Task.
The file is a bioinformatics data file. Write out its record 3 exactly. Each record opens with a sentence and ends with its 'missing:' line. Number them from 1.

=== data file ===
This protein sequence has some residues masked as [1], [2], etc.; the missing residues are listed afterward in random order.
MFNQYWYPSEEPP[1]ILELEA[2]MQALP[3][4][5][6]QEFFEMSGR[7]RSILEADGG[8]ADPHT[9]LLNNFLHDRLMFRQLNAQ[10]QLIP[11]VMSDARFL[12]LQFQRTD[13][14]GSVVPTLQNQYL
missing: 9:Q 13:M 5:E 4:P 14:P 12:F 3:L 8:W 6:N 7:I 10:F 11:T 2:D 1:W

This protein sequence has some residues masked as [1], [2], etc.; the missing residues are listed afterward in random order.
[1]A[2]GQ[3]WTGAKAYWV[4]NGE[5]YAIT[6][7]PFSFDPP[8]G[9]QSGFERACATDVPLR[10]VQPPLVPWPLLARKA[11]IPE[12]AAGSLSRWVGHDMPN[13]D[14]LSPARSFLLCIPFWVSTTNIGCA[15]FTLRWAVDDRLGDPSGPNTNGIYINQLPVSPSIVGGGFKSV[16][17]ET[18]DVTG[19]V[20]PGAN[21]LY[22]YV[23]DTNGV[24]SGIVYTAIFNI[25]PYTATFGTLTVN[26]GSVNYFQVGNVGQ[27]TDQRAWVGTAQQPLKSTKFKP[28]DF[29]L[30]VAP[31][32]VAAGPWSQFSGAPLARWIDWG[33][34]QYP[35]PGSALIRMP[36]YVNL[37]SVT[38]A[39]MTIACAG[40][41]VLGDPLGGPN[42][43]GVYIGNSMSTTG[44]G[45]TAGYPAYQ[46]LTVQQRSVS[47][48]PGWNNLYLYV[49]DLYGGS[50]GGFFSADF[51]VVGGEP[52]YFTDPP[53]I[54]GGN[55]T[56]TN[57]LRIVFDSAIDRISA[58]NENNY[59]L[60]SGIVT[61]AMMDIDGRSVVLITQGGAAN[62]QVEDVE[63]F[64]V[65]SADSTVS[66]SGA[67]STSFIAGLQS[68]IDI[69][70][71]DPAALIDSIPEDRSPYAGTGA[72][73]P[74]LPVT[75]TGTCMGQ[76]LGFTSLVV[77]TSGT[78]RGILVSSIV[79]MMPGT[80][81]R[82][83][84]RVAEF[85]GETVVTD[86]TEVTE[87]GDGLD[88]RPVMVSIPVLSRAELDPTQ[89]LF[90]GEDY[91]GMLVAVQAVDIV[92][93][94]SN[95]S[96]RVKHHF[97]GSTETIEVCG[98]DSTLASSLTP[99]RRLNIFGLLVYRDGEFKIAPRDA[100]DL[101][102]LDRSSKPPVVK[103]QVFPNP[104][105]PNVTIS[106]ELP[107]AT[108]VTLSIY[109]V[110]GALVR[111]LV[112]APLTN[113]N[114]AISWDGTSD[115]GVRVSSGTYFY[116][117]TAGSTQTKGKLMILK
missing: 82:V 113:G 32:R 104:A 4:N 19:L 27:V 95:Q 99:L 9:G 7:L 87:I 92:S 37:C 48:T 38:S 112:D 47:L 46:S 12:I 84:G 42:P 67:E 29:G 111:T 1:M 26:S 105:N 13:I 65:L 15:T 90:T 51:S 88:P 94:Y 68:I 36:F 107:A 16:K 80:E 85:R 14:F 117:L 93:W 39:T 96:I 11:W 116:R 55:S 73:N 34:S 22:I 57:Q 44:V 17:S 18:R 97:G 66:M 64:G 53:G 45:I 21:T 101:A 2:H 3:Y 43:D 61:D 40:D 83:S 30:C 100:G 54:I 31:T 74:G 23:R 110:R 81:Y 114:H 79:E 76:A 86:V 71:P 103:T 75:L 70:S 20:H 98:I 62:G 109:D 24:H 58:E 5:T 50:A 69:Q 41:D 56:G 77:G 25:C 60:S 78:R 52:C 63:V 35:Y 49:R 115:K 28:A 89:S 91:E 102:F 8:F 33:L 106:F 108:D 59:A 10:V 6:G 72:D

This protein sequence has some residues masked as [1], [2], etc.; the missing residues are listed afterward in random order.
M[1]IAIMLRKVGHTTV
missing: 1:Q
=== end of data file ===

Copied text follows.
This protein sequence has some residues masked as [1], [2], etc.; the missing residues are listed afterward in random order.
M[1]IAIMLRKVGHTTV
missing: 1:Q